It also means if you need to abandon your writing to head to a meeting, leaving in the middle of the sentence can allow you to pick back up where you left off faster.
Organize Your Day
Before you set out to tackle your day, craft a to-do list. Focus in on five things you need to accomplish this week, and then surface three of those as priorities for the day. Then looking at your calendar for the day, slot in times to work on each.
Building off of the creating tiny habits section, start your day with the toughest task. Open that report at the beginning of your day. Our brains burn through precious computing power as the day wears on, so start with the most taxing problem.
Practice Radical Self-Compassion
While many of us practice berating ourselves for our failures, we need to recognize this method doesn’t work. Our brains learn best in positive environments. So, when we beat ourselves up for missing a deadline or missing a workout, we create a mental barrier from completing it.
One of the ways we can overcome these barriers is to practice radical self-compassion. The best article I found breaks self-compassion into four steps: RAIN.
By stopping long enough to recognize our stress levels, we can stop this cycle in its tracks. Next, we allow these feelings to exist. We don’t bury them or attempt to suppress what we are encountering. Afterward, we investigate why we feel the way we do. And lastly, we nurture ourselves.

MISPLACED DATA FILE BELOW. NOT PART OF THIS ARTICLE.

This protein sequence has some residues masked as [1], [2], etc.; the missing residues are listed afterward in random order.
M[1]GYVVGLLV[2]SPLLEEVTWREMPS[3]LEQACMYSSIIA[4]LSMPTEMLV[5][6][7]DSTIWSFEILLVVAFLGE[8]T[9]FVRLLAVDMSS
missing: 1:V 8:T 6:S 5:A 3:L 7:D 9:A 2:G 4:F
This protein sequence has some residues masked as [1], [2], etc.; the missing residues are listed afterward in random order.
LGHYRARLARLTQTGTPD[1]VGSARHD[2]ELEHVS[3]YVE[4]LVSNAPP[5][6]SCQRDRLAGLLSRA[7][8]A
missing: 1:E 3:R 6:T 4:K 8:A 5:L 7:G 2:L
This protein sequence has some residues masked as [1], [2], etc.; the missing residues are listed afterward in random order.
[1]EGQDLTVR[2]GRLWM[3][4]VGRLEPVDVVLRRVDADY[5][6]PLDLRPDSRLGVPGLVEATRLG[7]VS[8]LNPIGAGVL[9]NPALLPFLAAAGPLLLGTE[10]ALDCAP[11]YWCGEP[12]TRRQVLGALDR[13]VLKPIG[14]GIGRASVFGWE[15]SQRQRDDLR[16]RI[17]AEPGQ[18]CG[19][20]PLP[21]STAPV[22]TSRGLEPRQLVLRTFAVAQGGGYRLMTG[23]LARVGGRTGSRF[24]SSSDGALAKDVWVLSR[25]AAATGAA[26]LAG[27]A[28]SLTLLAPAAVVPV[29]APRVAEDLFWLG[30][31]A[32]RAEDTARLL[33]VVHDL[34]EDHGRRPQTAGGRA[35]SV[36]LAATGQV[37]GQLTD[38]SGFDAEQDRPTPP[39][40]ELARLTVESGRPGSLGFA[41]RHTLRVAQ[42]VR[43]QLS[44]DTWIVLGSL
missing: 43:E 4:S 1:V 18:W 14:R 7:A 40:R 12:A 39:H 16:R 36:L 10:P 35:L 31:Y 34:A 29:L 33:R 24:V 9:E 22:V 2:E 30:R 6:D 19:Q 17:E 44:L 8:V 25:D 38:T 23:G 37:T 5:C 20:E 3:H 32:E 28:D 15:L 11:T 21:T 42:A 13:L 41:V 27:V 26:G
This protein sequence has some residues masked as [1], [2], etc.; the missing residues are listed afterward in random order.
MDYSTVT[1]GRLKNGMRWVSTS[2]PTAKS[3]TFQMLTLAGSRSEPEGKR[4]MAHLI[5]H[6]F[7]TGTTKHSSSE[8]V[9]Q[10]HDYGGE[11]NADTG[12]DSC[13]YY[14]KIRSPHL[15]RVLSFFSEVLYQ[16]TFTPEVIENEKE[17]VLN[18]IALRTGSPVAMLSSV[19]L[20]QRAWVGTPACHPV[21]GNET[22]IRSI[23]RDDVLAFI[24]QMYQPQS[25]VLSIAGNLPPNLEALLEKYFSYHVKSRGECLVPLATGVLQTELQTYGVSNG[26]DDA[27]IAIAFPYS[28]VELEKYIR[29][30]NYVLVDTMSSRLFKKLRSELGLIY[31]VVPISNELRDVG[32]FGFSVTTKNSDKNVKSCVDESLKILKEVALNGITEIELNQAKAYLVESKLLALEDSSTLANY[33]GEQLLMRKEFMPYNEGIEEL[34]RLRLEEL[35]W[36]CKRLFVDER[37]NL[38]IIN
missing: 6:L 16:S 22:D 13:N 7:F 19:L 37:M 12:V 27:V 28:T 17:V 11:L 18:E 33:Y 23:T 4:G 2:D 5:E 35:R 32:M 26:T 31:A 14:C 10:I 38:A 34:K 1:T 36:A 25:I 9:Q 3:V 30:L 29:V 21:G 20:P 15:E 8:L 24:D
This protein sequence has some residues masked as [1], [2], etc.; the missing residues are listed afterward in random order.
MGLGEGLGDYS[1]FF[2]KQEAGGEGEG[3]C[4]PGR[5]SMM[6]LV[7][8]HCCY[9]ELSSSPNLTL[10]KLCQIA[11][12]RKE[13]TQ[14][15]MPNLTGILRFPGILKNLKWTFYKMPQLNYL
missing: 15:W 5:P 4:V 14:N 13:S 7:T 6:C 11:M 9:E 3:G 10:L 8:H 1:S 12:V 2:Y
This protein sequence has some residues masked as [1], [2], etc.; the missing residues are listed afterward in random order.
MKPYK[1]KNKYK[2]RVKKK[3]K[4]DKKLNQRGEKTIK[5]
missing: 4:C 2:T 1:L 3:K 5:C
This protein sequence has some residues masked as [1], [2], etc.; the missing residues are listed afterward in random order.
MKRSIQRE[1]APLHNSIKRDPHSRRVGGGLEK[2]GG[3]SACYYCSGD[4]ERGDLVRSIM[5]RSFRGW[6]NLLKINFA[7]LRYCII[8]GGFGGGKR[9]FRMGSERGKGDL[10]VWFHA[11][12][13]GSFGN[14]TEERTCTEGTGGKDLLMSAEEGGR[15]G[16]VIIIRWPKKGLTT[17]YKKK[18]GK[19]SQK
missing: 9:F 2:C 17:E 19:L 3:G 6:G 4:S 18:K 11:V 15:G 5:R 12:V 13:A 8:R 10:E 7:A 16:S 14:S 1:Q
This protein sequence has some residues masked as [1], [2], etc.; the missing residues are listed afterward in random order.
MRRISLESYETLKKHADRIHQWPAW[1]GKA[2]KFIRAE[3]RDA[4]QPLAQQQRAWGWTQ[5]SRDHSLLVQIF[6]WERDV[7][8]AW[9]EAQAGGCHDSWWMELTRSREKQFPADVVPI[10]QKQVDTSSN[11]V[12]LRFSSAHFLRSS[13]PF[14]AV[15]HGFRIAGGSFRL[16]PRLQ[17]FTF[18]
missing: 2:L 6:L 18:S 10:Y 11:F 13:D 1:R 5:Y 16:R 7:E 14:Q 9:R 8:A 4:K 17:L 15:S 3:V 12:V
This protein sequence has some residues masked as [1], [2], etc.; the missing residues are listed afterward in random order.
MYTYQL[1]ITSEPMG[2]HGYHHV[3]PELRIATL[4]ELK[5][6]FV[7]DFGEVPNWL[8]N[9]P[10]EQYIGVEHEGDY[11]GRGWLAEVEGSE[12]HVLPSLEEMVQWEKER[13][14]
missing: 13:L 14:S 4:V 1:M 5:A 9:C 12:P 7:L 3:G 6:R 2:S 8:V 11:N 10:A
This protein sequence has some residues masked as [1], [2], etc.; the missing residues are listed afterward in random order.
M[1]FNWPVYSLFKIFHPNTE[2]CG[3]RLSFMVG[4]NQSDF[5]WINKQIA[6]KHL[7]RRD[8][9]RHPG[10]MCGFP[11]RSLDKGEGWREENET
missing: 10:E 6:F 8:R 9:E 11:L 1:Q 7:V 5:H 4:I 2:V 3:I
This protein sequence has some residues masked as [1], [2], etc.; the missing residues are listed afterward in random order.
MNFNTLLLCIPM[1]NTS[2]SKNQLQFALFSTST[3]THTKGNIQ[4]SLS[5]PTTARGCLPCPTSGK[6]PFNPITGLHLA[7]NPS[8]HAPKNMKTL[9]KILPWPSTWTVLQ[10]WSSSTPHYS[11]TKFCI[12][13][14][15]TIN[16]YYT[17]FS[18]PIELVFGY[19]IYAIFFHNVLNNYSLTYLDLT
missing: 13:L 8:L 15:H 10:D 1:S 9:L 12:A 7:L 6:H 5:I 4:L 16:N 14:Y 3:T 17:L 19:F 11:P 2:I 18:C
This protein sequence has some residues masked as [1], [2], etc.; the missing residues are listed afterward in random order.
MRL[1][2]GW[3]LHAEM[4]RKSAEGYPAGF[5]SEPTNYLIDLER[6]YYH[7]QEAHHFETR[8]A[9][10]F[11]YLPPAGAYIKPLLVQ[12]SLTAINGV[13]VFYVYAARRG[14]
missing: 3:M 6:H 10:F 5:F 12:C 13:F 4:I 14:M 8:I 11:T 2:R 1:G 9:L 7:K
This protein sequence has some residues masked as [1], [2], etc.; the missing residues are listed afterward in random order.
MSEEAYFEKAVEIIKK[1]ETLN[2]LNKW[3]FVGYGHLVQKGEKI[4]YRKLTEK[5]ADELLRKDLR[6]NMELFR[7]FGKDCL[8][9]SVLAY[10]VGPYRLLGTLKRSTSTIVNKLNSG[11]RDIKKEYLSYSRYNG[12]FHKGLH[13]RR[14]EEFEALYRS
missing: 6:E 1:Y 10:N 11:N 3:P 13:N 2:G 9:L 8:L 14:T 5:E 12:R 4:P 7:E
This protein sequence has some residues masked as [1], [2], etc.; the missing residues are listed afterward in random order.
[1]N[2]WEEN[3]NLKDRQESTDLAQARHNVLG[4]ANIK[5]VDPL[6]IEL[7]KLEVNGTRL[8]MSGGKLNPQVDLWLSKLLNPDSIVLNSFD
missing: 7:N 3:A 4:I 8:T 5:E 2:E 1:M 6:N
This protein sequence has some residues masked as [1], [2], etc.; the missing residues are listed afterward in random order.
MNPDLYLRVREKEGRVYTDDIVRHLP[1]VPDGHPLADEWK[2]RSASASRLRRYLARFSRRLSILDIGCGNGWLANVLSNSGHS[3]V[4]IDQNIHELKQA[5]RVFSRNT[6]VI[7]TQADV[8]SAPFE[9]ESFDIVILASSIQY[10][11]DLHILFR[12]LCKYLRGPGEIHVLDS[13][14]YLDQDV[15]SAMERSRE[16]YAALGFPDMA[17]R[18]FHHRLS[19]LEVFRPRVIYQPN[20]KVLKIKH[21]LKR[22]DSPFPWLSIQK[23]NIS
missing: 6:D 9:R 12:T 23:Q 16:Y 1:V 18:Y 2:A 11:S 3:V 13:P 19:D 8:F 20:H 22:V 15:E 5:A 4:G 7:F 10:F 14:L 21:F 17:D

Often, going through the RAIN process we uncover a lie we tell ourselves about the complexity of what we are encountering. Maybe we attempt to belittle our skillset. When we identify this mistruth, we need to use kindness to reinforce the actual situation.
Using All the Tools to Beat Procrastination
All of these tips work together to create an environment conducive to productivity and creativity. If you realize after attempting to build tiny habits, you can’t seem to move past the initial step into the next one, take a moment and revisit your motivations.
Reconnect with the reason you wanted to tackle this goal in the first place. If you’re able to strongly identify with your why it will be easier to accomplish all the smaller steps needed to get there.
Always understand big projects are a series of smaller pieces. You don’t have to build Rome in a single day, but you will need to start building that city one day at a time.
Don’t be afraid to use brain hacks like your sense of smell or putting on your work shoes at home to tell your brain it’s time to work on a specific project. Often these little touches allow us to recreate the same conditions we normally work under and allow ourselves to get into the flow we need to be in to accomplish tasks.
Always organize your day. Don’t allow your inbox to dictate what tasks you need to accomplish. Start with the hardest task and work on it, while remembering to give yourself breaks. Don’t be afraid to stop writing a report in the middle of a sentence, allowing your mind to use the zeigarnik effect to continue working on a solution, even as you move on to a different task.
Remember to be kind to yourself. By recognizing what our brains need to overcome procrastination, we can shake ourselves free of our shackles and crush our to-do lists and be kind to ourselves to boot!
Continue to read how the team at Orange Nebula uses brain hacks to increase our productivity. Check out what happened when we removed cell phones from our days for the initial hour we were awake.